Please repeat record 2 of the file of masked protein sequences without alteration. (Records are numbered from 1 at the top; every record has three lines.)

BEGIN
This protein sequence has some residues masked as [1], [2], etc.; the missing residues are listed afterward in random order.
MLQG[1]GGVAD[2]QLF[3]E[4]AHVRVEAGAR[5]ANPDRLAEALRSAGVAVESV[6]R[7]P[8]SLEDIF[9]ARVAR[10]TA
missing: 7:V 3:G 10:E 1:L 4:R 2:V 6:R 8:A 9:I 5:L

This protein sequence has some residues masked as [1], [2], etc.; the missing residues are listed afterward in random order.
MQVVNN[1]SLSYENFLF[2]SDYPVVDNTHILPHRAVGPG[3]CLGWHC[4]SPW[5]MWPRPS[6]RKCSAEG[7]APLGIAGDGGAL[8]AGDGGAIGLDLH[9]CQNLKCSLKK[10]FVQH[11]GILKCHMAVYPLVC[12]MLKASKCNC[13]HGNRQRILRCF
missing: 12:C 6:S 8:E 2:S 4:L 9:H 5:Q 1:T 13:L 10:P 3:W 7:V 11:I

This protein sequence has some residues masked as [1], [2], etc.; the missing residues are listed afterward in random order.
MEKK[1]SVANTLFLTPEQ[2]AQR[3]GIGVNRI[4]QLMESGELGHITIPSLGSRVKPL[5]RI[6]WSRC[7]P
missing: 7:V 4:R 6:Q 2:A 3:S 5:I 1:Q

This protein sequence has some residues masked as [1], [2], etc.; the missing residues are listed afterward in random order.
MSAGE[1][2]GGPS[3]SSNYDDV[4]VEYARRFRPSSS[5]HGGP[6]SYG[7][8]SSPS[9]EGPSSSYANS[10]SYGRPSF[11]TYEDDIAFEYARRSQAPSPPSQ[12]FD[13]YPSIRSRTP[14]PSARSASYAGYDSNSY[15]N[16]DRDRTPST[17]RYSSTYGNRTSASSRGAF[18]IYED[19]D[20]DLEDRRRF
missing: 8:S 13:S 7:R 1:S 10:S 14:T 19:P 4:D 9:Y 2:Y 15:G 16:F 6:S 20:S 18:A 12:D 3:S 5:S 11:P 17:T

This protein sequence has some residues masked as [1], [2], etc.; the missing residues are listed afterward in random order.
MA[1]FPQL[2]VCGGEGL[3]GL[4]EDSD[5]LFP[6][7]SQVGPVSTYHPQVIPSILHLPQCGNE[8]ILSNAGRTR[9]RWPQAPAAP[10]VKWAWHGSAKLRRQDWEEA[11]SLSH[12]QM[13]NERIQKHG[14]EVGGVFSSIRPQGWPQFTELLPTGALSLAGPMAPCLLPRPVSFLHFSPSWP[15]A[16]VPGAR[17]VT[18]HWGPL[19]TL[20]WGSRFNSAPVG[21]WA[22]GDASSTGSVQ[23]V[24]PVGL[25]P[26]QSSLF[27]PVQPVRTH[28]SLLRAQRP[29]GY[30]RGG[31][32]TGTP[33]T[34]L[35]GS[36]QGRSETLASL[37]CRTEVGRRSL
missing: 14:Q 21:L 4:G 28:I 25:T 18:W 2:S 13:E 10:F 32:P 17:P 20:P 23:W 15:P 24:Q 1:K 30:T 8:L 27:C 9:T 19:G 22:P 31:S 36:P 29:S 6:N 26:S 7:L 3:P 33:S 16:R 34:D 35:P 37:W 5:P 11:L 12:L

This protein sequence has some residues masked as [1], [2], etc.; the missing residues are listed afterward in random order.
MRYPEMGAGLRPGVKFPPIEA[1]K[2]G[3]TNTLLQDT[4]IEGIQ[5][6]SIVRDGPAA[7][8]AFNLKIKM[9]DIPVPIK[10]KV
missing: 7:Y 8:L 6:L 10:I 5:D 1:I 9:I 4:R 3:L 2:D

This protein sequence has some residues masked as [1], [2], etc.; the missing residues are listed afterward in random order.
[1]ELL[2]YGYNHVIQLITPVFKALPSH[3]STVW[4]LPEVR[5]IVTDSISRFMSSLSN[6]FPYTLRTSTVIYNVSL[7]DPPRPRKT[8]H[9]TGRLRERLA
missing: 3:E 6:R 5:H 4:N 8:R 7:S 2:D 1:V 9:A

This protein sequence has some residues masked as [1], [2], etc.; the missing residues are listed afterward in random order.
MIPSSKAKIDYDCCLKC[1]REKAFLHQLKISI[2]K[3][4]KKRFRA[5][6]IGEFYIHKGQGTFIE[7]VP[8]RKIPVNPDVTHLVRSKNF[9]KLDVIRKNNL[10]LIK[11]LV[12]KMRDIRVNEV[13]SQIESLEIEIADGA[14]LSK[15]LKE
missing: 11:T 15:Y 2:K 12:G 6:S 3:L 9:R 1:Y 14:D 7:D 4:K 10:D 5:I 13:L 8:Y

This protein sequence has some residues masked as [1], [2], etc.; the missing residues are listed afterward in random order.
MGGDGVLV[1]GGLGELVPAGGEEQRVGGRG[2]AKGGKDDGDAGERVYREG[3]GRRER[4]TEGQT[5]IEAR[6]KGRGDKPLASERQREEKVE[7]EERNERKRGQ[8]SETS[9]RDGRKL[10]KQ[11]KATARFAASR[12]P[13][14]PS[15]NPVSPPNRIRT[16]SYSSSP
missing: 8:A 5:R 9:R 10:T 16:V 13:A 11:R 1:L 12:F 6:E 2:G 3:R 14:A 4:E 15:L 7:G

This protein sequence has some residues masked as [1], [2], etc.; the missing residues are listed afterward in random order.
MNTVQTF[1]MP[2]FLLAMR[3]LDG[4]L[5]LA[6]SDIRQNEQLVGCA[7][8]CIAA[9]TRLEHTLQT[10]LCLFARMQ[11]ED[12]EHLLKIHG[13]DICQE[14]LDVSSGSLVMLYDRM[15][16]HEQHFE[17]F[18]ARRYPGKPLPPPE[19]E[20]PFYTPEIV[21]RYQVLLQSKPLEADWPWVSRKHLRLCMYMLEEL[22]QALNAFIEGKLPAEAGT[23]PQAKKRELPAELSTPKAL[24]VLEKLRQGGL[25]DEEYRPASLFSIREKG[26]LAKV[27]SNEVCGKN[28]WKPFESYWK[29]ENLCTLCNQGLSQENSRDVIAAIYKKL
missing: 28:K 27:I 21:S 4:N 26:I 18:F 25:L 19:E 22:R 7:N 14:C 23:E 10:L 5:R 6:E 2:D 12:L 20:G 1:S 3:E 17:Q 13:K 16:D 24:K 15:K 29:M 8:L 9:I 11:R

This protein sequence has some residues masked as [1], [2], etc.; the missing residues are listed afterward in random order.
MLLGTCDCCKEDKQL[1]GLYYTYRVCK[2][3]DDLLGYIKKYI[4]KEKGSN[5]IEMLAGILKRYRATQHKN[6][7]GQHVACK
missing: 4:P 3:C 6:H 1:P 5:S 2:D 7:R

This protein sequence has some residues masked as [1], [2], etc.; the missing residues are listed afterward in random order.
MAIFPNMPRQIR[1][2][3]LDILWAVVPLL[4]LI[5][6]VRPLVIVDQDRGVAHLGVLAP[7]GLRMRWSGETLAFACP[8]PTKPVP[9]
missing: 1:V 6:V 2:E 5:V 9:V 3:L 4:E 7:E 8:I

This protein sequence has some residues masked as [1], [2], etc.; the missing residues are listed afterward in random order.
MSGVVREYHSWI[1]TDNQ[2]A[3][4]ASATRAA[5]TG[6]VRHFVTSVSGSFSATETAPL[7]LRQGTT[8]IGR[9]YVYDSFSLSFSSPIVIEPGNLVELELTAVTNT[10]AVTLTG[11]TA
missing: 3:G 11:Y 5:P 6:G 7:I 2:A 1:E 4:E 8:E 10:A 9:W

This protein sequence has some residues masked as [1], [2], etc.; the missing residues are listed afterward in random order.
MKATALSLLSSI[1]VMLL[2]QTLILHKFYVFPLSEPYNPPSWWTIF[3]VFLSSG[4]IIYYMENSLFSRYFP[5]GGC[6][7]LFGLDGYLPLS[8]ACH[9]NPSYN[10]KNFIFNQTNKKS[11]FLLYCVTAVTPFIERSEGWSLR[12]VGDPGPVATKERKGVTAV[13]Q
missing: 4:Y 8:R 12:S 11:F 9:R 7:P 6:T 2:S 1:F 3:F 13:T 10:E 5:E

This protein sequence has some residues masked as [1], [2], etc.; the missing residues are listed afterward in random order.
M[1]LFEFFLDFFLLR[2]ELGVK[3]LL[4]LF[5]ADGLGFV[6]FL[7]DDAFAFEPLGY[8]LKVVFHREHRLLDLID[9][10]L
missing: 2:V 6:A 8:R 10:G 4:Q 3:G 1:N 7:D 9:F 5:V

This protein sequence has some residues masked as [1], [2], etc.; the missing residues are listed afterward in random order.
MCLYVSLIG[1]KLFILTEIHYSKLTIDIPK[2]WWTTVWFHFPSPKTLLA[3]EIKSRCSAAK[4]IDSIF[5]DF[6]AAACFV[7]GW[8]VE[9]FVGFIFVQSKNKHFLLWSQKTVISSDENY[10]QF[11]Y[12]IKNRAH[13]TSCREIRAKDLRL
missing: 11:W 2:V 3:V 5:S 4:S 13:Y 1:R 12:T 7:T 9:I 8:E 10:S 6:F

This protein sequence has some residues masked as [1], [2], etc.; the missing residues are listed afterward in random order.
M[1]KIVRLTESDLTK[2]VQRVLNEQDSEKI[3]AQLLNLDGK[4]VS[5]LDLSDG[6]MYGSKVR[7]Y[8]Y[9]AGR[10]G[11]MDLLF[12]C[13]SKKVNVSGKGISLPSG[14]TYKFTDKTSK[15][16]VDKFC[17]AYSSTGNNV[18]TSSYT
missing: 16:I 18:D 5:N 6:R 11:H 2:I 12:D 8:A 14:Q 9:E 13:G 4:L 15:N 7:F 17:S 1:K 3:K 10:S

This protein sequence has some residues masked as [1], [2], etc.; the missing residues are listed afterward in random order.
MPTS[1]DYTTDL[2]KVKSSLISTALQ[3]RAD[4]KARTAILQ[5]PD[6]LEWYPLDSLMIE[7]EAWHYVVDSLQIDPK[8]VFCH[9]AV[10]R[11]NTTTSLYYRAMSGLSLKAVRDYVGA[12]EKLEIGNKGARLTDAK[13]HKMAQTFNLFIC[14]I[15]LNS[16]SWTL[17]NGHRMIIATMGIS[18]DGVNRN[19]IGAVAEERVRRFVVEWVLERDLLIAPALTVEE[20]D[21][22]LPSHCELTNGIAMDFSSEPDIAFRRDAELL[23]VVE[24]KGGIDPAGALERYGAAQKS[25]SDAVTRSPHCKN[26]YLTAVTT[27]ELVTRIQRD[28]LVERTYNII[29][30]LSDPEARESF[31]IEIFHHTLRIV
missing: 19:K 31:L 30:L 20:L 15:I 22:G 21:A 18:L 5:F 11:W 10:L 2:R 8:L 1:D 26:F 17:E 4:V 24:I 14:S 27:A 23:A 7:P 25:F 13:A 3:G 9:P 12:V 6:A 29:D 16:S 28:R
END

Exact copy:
This protein sequence has some residues masked as [1], [2], etc.; the missing residues are listed afterward in random order.
MQVVNN[1]SLSYENFLF[2]SDYPVVDNTHILPHRAVGPG[3]CLGWHC[4]SPW[5]MWPRPS[6]RKCSAEG[7]APLGIAGDGGAL[8]AGDGGAIGLDLH[9]CQNLKCSLKK[10]FVQH[11]GILKCHMAVYPLVC[12]MLKASKCNC[13]HGNRQRILRCF
missing: 12:C 6:S 8:E 2:S 4:L 9:H 5:Q 1:T 13:L 10:P 3:W 7:V 11:I